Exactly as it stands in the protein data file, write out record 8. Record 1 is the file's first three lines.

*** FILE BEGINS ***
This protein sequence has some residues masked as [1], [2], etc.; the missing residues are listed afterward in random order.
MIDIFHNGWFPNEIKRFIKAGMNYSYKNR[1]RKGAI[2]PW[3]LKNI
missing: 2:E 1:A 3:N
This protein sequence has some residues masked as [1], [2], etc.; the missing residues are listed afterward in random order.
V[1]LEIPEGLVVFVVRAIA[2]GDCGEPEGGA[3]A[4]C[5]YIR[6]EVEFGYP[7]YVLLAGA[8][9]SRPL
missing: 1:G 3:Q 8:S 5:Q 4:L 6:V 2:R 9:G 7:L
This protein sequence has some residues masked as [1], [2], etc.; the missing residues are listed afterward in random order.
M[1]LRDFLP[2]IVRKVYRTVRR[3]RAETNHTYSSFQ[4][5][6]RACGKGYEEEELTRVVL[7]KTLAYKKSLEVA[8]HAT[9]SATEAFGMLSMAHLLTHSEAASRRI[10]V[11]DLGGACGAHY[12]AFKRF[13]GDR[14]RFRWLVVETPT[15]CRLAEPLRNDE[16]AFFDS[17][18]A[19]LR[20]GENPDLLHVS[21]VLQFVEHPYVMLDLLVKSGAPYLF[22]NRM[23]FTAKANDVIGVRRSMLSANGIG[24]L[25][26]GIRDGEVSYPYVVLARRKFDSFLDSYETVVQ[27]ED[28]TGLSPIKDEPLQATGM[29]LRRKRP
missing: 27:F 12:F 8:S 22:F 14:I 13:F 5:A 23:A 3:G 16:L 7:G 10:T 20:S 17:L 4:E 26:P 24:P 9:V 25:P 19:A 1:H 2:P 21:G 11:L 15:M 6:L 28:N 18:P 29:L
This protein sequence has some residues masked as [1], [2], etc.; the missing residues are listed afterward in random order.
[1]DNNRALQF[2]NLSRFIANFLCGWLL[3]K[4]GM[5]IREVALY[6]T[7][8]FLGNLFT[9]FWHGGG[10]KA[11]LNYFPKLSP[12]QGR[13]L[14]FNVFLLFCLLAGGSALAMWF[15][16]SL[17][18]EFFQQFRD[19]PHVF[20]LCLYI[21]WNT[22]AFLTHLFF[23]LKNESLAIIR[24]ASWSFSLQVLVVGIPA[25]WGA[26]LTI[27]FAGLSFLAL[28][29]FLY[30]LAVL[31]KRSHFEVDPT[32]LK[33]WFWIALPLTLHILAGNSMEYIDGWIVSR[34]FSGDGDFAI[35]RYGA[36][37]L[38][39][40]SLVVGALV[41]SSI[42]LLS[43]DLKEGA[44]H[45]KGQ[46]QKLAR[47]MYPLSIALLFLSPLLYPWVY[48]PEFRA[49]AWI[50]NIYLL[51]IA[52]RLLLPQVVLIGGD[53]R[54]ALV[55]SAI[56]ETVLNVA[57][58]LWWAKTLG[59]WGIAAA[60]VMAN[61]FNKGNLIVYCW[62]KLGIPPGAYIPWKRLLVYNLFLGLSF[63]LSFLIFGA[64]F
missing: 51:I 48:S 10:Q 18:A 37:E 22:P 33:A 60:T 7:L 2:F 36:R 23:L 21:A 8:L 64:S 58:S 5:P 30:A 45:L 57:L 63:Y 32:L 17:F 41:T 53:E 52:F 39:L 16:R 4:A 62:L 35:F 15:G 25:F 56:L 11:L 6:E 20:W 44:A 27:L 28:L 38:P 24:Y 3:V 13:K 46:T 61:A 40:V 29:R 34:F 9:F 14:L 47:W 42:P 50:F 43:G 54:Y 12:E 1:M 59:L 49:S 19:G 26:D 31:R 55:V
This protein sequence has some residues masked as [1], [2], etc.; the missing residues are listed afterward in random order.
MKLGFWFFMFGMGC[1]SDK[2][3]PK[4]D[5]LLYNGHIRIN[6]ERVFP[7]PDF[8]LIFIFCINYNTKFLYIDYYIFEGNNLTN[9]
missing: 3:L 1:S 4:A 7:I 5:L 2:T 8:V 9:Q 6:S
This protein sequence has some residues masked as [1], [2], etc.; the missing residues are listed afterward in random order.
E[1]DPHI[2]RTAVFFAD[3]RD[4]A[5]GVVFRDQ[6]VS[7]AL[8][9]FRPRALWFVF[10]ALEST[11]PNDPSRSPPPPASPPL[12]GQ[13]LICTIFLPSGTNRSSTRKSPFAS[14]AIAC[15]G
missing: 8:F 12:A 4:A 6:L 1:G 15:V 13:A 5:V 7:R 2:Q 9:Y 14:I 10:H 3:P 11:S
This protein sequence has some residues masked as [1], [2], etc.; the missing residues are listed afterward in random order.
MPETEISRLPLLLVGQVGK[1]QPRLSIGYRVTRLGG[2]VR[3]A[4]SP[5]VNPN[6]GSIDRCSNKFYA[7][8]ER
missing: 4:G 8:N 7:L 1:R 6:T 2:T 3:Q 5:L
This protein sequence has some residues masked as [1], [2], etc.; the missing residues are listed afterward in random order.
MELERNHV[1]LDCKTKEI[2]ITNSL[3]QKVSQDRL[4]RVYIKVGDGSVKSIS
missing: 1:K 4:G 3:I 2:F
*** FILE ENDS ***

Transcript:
This protein sequence has some residues masked as [1], [2], etc.; the missing residues are listed afterward in random order.
MELERNHV[1]LDCKTKEI[2]ITNSL[3]QKVSQDRL[4]RVYIKVGDGSVKSIS
missing: 1:K 4:G 3:I 2:F